Berthier, Louis-Alexandre

b. 20 November 1753, Versailles

d. 1 June 1815, Bamberg (Bavaria)

"Of Burgundian origins (his father was born in Tonnerre in 1721) ... he became a topographical engineer of the camps and armies of the King on 1 January 1766 (at 12 years old!). He was a lieutenant of the infantry of the Legion of Flanders on 24 March 1772, a captain of dragoons on 2 June 1777, assistant on the staff on 13 June 1783, aide-maréchal-général des logis on 2 December 1787, major on 1 July 1788, and lieutenant-colonel on 11 July 1789. Major-général of the National Guard of Versailles in July 1789, he became adjudant-général-colonel on 1 April 1791, maréchal de camp on 22 May 1792, and was suspended in 1793. Reinstated on 5 March 1795, he was promoted general of division on 13 June 1795. Minister of War from 10 November 1799 to 2 March 1800, then from 8 October 1800 to 9 August 1807. Marshal of the Empire on 19 May 1804, peer of France on 4 June 1814, and commander of a company of garde du corps. Died ... by accident or suicide.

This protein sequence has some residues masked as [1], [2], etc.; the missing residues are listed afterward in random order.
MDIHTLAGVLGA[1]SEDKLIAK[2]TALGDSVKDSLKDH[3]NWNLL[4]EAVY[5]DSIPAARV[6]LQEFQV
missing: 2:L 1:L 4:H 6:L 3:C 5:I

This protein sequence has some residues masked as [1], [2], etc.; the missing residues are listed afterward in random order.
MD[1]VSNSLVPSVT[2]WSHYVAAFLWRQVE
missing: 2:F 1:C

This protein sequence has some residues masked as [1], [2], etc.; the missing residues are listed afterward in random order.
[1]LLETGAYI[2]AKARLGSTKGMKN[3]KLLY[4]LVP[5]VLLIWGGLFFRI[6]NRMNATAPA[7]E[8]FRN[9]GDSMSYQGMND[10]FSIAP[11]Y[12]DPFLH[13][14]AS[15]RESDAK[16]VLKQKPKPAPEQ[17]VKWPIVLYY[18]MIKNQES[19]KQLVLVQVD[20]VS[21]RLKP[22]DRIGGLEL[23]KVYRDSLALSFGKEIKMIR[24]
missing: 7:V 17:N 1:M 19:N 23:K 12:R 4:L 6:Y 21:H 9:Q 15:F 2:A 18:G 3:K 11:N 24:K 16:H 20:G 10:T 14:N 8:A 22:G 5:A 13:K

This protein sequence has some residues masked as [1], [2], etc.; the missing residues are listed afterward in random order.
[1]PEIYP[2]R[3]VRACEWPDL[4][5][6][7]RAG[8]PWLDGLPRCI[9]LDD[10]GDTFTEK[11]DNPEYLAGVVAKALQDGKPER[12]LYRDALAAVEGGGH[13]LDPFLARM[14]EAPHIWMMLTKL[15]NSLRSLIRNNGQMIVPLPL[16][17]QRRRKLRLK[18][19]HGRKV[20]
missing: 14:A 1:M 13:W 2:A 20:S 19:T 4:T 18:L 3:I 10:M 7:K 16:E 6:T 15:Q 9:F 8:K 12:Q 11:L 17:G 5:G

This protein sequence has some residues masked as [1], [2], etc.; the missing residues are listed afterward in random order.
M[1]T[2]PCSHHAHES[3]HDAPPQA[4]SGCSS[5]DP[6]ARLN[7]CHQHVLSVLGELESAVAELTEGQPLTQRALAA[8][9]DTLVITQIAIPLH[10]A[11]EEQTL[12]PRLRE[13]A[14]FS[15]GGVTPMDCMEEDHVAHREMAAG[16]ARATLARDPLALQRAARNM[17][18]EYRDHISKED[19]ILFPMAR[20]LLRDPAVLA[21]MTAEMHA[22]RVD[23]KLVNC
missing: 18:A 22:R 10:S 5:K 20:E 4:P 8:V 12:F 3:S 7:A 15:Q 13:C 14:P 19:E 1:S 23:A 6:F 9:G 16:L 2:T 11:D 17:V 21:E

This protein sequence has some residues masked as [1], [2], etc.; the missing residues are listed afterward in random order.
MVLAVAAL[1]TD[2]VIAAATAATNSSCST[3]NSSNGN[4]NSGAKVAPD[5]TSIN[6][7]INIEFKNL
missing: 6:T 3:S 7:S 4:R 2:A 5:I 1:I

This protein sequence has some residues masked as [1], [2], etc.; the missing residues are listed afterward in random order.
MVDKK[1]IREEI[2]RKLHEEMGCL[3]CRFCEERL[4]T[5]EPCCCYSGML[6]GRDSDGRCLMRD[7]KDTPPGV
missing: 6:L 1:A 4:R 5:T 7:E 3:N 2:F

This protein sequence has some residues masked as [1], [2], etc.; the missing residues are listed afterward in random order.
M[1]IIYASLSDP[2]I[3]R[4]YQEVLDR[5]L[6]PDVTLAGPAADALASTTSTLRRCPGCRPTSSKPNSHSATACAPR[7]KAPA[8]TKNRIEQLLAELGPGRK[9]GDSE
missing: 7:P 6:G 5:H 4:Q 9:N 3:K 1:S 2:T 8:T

Had participated in the campaign in America under Rochambeau in 1781. He had served on the staff of Lafayette in 1791, and was then chief of staff to Luckner. He had not ceased to perform the functions of chief of staff except from 1793-95, and in 1800, when he was, nominally, commander-in-chief of the army of the reserve, which won at Marengo. But he became thereafter, and for the whole duration of the Empire, chief of staff of the Grande Armée. At the same time, he was Grand Huntsman, Vice Constable, Colonel-General of the Swiss. Prince of Neuchâtel in 1806, and Wagram in 1809, Grand Eagle of the Legion of Honour, etc." Bouvier, F. Bonaparte en Italie, 1796, 1899, p. 651.

See also Michaud. Biographie universelle ancienne et moderne, 1843-?, vol. 4, pp. 131-8; Balteau, J. and others. Dictionnaire de biographie française, 1933-, vol. 6, pp. 210-3.

The most accessible modern biography is probably that included in Chandler, D. G. Napoleon's Marshals, 1987.

Amur leopards

A personal interest, and nothing to do with history.

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They are perhaps the most endangered animals in the world -- there are only about 30 left in the wild. They desperately need help from humankind. See www.amur-leopard.org.

Unless otherwise credited, original text, translations and photographs on this site are ©2001 Martin Boycott-Brown

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